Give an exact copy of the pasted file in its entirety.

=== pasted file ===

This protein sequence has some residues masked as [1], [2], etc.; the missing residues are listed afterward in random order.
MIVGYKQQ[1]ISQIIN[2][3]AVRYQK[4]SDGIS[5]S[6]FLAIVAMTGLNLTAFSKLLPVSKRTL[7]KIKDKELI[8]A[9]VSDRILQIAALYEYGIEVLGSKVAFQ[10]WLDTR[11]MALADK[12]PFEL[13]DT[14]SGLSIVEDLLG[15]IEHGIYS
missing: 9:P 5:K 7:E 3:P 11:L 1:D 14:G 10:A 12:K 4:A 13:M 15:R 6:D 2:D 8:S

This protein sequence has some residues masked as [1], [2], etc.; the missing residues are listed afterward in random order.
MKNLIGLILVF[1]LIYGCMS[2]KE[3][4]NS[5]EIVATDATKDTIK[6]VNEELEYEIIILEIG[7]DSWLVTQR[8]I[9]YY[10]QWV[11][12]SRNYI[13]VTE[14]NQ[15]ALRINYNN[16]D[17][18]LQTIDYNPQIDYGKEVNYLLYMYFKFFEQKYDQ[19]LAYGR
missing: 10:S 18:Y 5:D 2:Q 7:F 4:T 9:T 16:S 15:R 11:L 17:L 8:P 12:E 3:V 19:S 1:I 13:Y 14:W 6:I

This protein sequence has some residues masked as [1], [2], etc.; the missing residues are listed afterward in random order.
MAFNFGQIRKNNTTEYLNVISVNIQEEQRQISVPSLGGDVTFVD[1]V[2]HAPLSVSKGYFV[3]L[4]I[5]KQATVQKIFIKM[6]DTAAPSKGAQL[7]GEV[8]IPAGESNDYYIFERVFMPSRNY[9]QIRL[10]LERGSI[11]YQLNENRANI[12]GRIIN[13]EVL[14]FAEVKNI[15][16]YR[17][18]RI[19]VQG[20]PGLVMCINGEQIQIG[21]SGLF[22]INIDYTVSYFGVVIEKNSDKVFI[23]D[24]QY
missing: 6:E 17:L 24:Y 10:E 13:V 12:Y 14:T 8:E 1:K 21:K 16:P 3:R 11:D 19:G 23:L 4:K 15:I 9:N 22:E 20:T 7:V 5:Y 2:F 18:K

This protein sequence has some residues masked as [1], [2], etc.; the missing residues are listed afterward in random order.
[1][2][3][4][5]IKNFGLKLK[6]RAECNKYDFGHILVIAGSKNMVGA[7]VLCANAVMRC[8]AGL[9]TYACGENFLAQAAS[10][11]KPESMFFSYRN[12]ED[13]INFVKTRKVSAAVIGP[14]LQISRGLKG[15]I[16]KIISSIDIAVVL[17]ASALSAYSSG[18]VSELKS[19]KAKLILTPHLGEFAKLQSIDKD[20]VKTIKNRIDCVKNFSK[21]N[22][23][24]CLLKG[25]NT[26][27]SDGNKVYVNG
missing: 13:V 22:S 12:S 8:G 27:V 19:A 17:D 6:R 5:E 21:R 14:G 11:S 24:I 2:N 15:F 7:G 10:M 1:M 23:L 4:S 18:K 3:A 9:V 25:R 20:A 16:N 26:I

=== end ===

This protein sequence has some residues masked as [1], [2], etc.; the missing residues are listed afterward in random order.
MIVGYKQQ[1]ISQIIN[2][3]AVRYQK[4]SDGIS[5]S[6]FLAIVAMTGLNLTAFSKLLPVSKRTL[7]KIKDKELI[8]A[9]VSDRILQIAALYEYGIEVLGSKVAFQ[10]WLDTR[11]MALADK[12]PFEL[13]DT[14]SGLSIVEDLLG[15]IEHGIYS
missing: 9:P 5:K 7:E 3:P 11:L 1:D 14:G 10:A 12:K 4:A 13:M 15:R 6:D 2:D 8:S

This protein sequence has some residues masked as [1], [2], etc.; the missing residues are listed afterward in random order.
MKNLIGLILVF[1]LIYGCMS[2]KE[3][4]NS[5]EIVATDATKDTIK[6]VNEELEYEIIILEIG[7]DSWLVTQR[8]I[9]YY[10]QWV[11][12]SRNYI[13]VTE[14]NQ[15]ALRINYNN[16]D[17][18]LQTIDYNPQIDYGKEVNYLLYMYFKFFEQKYDQ[19]LAYGR
missing: 10:S 18:Y 5:D 2:Q 7:F 4:T 9:T 16:S 15:R 11:L 17:L 8:P 12:E 3:V 19:S 1:I 13:Y 14:W 6:I

This protein sequence has some residues masked as [1], [2], etc.; the missing residues are listed afterward in random order.
MAFNFGQIRKNNTTEYLNVISVNIQEEQRQISVPSLGGDVTFVD[1]V[2]HAPLSVSKGYFV[3]L[4]I[5]KQATVQKIFIKM[6]DTAAPSKGAQL[7]GEV[8]IPAGESNDYYIFERVFMPSRNY[9]QIRL[10]LERGSI[11]YQLNENRANI[12]GRIIN[13]EVL[14]FAEVKNI[15][16]YR[17][18]RI[19]VQG[20]PGLVMCINGEQIQIG[21]SGLF[22]INIDYTVSYFGVVIEKNSDKVFI[23]D[24]QY
missing: 6:E 17:L 24:Y 10:E 13:V 12:Y 14:T 8:E 1:K 21:K 16:P 3:R 11:D 19:G 23:L 4:K 15:I 9:N 22:E 20:T 7:V 5:Y 2:F 18:K

This protein sequence has some residues masked as [1], [2], etc.; the missing residues are listed afterward in random order.
[1][2][3][4][5]IKNFGLKLK[6]RAECNKYDFGHILVIAGSKNMVGA[7]VLCANAVMRC[8]AGL[9]TYACGENFLAQAAS[10][11]KPESMFFSYRN[12]ED[13]INFVKTRKVSAAVIGP[14]LQISRGLKG[15]I[16]KIISSIDIAVVL[17]ASALSAYSSG[18]VSELKS[19]KAKLILTPHLGEFAKLQSIDKD[20]VKTIKNRIDCVKNFSK[21]N[22][23][24]CLLKG[25]NT[26][27]SDGNKVYVNG
missing: 13:V 22:S 12:S 8:G 27:V 19:A 17:D 6:R 5:E 21:R 14:G 11:S 24:I 2:N 15:F 7:G 10:M 1:M 23:L 4:S 18:K 3:A 9:V 25:R 20:A 16:N 26:I